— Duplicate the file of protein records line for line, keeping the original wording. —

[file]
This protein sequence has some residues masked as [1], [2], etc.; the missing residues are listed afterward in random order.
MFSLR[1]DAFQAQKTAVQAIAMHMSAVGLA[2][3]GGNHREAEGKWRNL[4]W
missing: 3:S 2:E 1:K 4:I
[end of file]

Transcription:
This protein sequence has some residues masked as [1], [2], etc.; the missing residues are listed afterward in random order.
MFSLR[1]DAFQAQKTAVQAIAMHMSAVGLA[2][3]GGNHREAEGKWRNL[4]W
missing: 3:S 2:E 1:K 4:I